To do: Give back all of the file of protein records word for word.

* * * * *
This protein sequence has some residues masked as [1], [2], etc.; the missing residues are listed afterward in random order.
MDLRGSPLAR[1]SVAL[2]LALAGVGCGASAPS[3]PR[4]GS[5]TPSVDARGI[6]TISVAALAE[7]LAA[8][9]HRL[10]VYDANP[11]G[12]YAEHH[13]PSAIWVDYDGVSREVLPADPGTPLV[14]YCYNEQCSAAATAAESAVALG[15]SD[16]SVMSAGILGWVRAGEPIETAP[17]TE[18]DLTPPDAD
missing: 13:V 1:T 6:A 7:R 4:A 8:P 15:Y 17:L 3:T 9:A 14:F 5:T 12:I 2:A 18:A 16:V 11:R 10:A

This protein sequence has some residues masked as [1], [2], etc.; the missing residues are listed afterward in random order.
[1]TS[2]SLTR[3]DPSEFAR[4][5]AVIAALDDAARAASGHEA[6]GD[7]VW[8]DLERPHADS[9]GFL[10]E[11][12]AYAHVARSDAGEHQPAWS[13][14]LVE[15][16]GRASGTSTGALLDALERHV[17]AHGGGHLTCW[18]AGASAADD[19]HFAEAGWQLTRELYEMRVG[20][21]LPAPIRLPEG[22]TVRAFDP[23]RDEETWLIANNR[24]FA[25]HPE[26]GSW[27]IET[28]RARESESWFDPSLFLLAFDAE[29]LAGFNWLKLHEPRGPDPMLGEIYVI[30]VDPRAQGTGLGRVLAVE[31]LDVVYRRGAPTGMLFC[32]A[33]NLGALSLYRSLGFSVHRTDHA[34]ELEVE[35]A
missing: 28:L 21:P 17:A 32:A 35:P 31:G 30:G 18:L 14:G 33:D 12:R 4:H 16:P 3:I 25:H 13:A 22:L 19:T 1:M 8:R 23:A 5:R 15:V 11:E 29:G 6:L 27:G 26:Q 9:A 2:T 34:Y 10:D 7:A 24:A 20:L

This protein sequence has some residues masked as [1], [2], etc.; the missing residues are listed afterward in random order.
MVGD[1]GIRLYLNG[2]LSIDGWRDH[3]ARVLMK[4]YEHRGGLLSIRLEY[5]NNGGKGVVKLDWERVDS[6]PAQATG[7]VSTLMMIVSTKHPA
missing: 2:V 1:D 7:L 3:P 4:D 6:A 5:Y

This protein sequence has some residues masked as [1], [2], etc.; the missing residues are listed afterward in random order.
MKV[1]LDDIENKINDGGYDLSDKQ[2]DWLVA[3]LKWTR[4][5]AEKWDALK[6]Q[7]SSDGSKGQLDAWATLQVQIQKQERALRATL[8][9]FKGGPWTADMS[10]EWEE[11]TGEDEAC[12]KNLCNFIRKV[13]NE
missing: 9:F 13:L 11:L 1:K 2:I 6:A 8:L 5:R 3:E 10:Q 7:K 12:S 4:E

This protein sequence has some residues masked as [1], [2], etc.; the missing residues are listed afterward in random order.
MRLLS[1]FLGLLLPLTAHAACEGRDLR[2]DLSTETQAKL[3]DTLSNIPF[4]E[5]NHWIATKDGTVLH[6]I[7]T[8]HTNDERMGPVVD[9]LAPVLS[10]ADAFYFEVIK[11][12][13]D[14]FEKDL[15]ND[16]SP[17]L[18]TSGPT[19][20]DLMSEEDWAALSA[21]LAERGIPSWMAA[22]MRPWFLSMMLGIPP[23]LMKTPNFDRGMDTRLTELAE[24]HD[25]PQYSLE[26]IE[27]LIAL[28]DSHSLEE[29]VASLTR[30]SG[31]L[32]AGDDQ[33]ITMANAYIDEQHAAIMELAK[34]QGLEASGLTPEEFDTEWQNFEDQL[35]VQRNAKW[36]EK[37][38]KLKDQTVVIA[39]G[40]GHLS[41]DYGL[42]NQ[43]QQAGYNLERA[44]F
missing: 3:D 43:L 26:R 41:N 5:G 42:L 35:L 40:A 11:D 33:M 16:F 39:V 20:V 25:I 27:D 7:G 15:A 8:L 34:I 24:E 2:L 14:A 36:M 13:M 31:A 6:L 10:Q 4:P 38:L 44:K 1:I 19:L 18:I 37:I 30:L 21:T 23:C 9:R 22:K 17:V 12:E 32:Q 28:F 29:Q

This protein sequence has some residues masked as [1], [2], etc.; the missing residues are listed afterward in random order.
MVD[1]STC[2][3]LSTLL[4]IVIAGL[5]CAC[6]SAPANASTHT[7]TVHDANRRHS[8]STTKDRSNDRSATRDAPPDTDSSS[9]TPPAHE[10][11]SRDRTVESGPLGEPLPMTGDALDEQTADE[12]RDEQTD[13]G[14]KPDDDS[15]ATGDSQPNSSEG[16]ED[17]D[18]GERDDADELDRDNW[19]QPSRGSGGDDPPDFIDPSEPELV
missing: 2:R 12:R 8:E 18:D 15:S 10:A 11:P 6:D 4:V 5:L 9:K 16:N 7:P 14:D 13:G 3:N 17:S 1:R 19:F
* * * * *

This protein sequence has some residues masked as [1], [2], etc.; the missing residues are listed afterward in random order.
MDLRGSPLAR[1]SVAL[2]LALAGVGCGASAPS[3]PR[4]GS[5]TPSVDARGI[6]TISVAALAE[7]LAA[8][9]HRL[10]VYDANP[11]G[12]YAEHH[13]PSAIWVDYDGVSREVLPADPGTPLV[14]YCYNEQCSAAATAAESAVALG[15]SD[16]SVMSAGILGWVRAGEPIETAP[17]TE[18]DLTPPDAD
missing: 13:V 1:T 6:A 7:R 4:A 8:P 15:Y 17:L 3:T 9:A 14:F 5:T 12:I 2:A 18:A 16:V 11:R 10:A

This protein sequence has some residues masked as [1], [2], etc.; the missing residues are listed afterward in random order.
[1]TS[2]SLTR[3]DPSEFAR[4][5]AVIAALDDAARAASGHEA[6]GD[7]VW[8]DLERPHADS[9]GFL[10]E[11][12]AYAHVARSDAGEHQPAWS[13][14]LVE[15][16]GRASGTSTGALLDALERHV[17]AHGGGHLTCW[18]AGASAADD[19]HFAEAGWQLTRELYEMRVG[20][21]LPAPIRLPEG[22]TVRAFDP[23]RDEETWLIANNR[24]FA[25]HPE[26]GSW[27]IET[28]RARESESWFDPSLFLLAFDAE[29]LAGFNWLKLHEPRGPDPMLGEIYVI[30]VDPRAQGTGLGRVLAVE[31]LDVVYRRGAPTGMLFC[32]A[33]NLGALSLYRSLGFSVHRTDHA[34]ELEVE[35]A
missing: 28:L 21:P 17:A 32:A 35:P 31:G 30:G 18:L 14:G 33:D 12:R 4:H 16:P 3:I 25:H 13:A 22:L 19:T 1:M 8:R 23:A 5:R 15:V 11:E 29:G 6:L 27:G 26:Q 9:A 2:T 34:Y 10:D 7:A 24:A 20:L

This protein sequence has some residues masked as [1], [2], etc.; the missing residues are listed afterward in random order.
MVGD[1]GIRLYLNG[2]LSIDGWRDH[3]ARVLMK[4]YEHRGGLLSIRLEY[5]NNGGKGVVKLDWERVDS[6]PAQATG[7]VSTLMMIVSTKHPA
missing: 2:V 1:D 7:L 3:P 4:D 6:A 5:Y

This protein sequence has some residues masked as [1], [2], etc.; the missing residues are listed afterward in random order.
MKV[1]LDDIENKINDGGYDLSDKQ[2]DWLVA[3]LKWTR[4][5]AEKWDALK[6]Q[7]SSDGSKGQLDAWATLQVQIQKQERALRATL[8][9]FKGGPWTADMS[10]EWEE[11]TGEDEAC[12]KNLCNFIRKV[13]NE
missing: 9:F 13:L 11:L 1:K 2:I 6:A 8:L 5:R 3:E 10:Q 7:K 12:S 4:E

This protein sequence has some residues masked as [1], [2], etc.; the missing residues are listed afterward in random order.
MRLLS[1]FLGLLLPLTAHAACEGRDLR[2]DLSTETQAKL[3]DTLSNIPF[4]E[5]NHWIATKDGTVLH[6]I[7]T[8]HTNDERMGPVVD[9]LAPVLS[10]ADAFYFEVIK[11][12][13]D[14]FEKDL[15]ND[16]SP[17]L[18]TSGPT[19][20]DLMSEEDWAALSA[21]LAERGIPSWMAA[22]MRPWFLSMMLGIPP[23]LMKTPNFDRGMDTRLTELAE[24]HD[25]PQYSLE[26]IE[27]LIAL[28]DSHSLEE[29]VASLTR[30]SG[31]L[32]AGDDQ[33]ITMANAYIDEQHAAIMELAK[34]QGLEASGLTPEEFDTEWQNFEDQL[35]VQRNAKW[36]EK[37][38]KLKDQTVVIA[39]G[40]GHLS[41]DYGL[42]NQ[43]QQAGYNLERA[44]F
missing: 3:D 43:L 26:R 41:N 5:G 42:L 35:L 40:A 11:D 33:M 16:F 39:V 20:V 25:I 27:D 7:G 15:A 8:L 34:I 24:E 2:L 14:A 36:M 13:M 31:A 6:L 10:Q 4:P 38:L 44:K 1:I 19:L 18:I 37:I 30:L 21:T 23:C 9:R 22:K 17:V 12:E 32:Q 28:F 29:Q

This protein sequence has some residues masked as [1], [2], etc.; the missing residues are listed afterward in random order.
MVD[1]STC[2][3]LSTLL[4]IVIAGL[5]CAC[6]SAPANASTHT[7]TVHDANRRHS[8]STTKDRSNDRSATRDAPPDTDSSS[9]TPPAHE[10][11]SRDRTVESGPLGEPLPMTGDALDEQTADE[12]RDEQTD[13]G[14]KPDDDS[15]ATGDSQPNSSEG[16]ED[17]D[18]GERDDADELDRDNW[19]QPSRGSGGDDPPDFIDPSEPELV
missing: 2:R 12:R 8:E 18:D 15:S 10:A 11:P 6:D 4:V 5:L 9:K 16:N 7:P 14:D 13:G 3:N 17:S 1:R 19:F